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Secretary Chu, NNSA Administrator and the Tennessee Congressional Delegation Join Local Officials in Dedicating Highly Enriched Uranium Materials Facility at Y-12

March 22, 2010 - 12:00am

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OAK RIDGE, Tenn. - Secretary of Energy Steven Chu today gave the keynote address at a dedication ceremony recognizing the start-up of operations at the nation's new, one of a kind storage facility for weapons-grade uranium. The Highly Enriched Uranium Materials Facility (HEUMF) - the ultra-secure uranium warehouse at the Y-12 National Security Complex - replaces multiple aging buildings with a single state-of-the-art storage facility.

Secretary Chu was joined by Representative Zach Wamp from Tennessee's 3rd Congressional District, Representative Lincoln Davis from Tennessee's 4th Congressional District, National Nuclear Security Administration (NNSA) Admininistrator Thomas P. D'Agostino and local officials from Oak Ridge.

HEUMF will play a major role in helping the NNSA accomplish its full range of nuclear security missions, including protecting the nation's inventory of highly enriched uranium (HEU).

"Your work matters deeply to the safety and security of our country, and we must ensure you have the tools - like the Highly Enriched Uranium Material Facility - to do your jobs," said Secretary Chu. "The Highly Enriched Uranium Material Facility is essential to achieving the President's vision. As we reduce our nuclear stockpile and improve security of nuclear material, we now have a modern facility capable of safely storing HEU until it can be down-blended."

Last April, President Obama called for an international effort to secure vulnerable nuclear material around the world within four years. Next month in Washington, the President will host a first-of-its-kind Nuclear Security Summit that will bring together heads of state from more than 40 countries to work toward a common understanding of the threat posed by nuclear terrorism and agree to effective measures to secure nuclear material, prevent nuclear smuggling, and combat nuclear terrorism.

HEUMF was built to consolidate HEU from locations across the Y-12 National Security Complex into a state-of-the-art facility that will reduce operating costs and is designed to address current and future threats. It is a critical example of how we are leading by example and improving the security of our own nuclear material.

In addition to being a modern facility for receiving, shipping and providing long-term storage, HEUMF is an integral part of NNSA Administrator Tom D'Agostino's plan to move from a Cold War-era nuclear weapons complex to a 21st century national security enterprise. It also is a key part of Y-¬12's long-range modernization plan.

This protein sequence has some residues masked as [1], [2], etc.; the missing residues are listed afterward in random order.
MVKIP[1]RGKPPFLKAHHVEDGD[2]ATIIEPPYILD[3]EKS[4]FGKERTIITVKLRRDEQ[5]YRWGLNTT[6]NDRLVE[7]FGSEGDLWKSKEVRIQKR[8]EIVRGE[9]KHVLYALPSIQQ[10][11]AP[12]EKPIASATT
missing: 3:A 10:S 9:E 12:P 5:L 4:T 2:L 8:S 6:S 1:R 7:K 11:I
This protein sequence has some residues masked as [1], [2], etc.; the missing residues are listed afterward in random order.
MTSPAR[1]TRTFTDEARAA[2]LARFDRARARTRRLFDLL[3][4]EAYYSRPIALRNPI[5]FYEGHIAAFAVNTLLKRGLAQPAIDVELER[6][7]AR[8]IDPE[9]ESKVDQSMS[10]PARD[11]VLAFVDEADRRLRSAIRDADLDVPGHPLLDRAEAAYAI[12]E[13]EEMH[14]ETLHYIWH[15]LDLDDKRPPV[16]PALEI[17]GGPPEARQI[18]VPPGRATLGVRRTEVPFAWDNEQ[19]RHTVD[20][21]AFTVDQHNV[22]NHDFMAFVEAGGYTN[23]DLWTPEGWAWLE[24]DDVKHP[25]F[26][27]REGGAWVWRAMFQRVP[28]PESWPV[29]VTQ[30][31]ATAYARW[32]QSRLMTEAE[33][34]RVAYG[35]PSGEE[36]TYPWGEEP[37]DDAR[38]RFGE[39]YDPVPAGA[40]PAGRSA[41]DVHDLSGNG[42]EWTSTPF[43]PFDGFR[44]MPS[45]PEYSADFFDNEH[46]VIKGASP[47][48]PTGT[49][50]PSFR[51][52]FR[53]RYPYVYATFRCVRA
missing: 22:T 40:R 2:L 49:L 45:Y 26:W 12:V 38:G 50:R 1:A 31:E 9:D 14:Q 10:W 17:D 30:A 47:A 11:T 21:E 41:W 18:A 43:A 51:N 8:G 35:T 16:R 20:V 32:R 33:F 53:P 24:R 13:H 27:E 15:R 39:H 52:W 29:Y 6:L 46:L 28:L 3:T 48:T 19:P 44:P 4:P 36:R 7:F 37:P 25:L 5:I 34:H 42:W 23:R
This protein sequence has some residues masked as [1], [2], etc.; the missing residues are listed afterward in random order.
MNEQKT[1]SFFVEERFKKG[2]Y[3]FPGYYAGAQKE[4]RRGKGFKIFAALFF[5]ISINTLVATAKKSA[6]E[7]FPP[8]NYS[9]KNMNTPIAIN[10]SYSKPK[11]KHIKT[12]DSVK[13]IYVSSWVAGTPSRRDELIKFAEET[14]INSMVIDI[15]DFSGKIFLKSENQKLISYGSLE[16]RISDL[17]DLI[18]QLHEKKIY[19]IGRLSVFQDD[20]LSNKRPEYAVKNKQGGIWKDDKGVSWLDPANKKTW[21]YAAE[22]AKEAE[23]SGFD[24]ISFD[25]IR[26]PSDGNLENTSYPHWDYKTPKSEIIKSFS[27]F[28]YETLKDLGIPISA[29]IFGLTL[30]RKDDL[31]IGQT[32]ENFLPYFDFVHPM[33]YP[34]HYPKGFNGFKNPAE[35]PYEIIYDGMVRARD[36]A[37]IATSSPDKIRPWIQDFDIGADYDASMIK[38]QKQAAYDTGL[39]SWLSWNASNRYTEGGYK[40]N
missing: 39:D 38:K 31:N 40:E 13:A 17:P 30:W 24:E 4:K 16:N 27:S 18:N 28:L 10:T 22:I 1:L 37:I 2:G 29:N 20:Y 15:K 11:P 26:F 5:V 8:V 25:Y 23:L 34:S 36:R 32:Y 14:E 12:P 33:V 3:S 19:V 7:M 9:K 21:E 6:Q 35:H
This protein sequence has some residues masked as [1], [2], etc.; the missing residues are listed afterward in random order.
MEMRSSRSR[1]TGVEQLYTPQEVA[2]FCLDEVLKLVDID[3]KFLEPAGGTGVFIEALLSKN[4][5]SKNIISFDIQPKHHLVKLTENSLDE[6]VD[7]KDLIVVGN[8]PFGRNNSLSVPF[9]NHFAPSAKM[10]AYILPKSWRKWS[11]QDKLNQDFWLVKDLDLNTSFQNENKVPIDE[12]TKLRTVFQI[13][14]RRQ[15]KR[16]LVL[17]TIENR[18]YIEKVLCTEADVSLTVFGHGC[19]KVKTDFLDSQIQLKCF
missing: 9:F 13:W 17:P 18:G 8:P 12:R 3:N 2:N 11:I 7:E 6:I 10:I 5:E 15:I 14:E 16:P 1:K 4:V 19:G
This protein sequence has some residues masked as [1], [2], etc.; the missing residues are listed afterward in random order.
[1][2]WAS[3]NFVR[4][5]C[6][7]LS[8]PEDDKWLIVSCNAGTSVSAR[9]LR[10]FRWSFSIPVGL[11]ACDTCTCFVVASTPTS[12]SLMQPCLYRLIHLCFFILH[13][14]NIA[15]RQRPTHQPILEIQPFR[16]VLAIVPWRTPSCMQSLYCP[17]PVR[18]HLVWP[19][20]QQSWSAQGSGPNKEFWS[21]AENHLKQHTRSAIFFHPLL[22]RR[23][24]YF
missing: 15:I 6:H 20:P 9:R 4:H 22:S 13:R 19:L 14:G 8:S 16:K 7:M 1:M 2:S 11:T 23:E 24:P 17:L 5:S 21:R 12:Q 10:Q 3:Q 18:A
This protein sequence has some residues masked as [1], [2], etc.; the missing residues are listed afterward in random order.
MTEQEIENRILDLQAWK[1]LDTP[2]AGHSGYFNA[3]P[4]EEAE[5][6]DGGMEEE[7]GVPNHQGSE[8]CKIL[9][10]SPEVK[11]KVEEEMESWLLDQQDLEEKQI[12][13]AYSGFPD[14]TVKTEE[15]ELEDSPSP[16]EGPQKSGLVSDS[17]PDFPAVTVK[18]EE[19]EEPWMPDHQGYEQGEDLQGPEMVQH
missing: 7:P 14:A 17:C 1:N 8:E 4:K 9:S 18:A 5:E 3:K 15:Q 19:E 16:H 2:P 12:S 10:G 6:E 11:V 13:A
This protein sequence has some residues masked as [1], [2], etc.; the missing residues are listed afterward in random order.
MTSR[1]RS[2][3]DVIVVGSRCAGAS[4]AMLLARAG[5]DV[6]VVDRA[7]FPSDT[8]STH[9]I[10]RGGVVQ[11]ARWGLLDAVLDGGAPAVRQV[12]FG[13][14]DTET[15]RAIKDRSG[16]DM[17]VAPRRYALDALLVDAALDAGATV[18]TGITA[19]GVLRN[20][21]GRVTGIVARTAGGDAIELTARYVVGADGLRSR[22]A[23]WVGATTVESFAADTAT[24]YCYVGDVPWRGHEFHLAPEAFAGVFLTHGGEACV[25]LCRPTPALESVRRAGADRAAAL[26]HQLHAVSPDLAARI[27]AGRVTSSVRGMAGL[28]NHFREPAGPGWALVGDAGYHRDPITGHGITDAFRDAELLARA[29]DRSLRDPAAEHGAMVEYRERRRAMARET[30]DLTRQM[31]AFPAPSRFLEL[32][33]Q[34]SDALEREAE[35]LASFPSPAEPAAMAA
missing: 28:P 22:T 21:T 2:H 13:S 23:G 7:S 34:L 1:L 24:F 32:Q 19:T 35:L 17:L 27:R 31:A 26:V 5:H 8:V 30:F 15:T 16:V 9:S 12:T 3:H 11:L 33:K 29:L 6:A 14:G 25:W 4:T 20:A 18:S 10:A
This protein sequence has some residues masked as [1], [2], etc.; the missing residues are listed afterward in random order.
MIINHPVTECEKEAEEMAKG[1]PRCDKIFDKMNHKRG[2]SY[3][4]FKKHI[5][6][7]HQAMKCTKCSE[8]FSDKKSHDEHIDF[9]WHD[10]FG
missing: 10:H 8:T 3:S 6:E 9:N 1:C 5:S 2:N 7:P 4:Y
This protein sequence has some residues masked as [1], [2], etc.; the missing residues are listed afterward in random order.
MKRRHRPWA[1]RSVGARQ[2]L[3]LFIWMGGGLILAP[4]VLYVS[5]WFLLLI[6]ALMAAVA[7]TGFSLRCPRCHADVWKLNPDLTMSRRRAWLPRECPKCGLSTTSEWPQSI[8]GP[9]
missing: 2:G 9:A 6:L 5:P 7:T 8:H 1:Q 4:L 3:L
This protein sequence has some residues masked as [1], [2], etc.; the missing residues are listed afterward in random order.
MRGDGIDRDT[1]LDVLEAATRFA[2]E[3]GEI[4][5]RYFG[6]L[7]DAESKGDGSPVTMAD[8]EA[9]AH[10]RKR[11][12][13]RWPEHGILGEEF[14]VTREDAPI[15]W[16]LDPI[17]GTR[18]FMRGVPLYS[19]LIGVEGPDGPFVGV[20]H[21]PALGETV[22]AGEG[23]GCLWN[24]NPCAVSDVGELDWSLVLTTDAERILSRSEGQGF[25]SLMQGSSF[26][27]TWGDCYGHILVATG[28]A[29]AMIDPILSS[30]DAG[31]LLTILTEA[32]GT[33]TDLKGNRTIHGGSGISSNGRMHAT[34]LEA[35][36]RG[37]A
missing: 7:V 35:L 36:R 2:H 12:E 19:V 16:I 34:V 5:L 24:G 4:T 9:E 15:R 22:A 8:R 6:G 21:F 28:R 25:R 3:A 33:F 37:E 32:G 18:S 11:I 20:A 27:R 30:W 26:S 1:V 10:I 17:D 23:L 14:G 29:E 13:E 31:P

"HEUMF is an example of what we are trying to accomplish as we work to transform a Cold War nuclear weapons complex into a 21st Century Nuclear Security Enterprise," said NNSA Administrator Thomas P. D'Agostino. "We must invest in the tools and capabilities required to support the full range of nuclear security missions. HEUMF does this."

Now that construction of HEUMF has been completed, the Y-12 National Security Complex has begun consolidating HEU previously stored at multiple locations across the site into HEUMF. Originally scheduled to take 13 months, Y-12 has adopted an accelerated plan to transfer much of the plant's inventory of enriched uranium to the new high-security facility within 90 days which is expected to save about $26 million in security costs.

The largest construction project at Y-12 in more than 40 years, the $549 million building was completed in 2008 and began receiving material for storage at the end of January. HEUMF is a large (approximately 300 ft. by 475 ft.) reinforced concrete structure that will provide storage capacity for thousands of containers of material to be held in specially designed storage racks.

Construction of HEUMF began in 2004. Approximately 91,000 cubic yards of concrete, 5,800 tons of rebar, and 1.5 million linear feet of wiring were used in its construction. HEUMF is one of two facilities whose joint mission will be to accomplish the storage and processing of all enriched uranium in one small, centralized area at Y-12. Design work on the second building - the Uranium Processing Facility - is under way.

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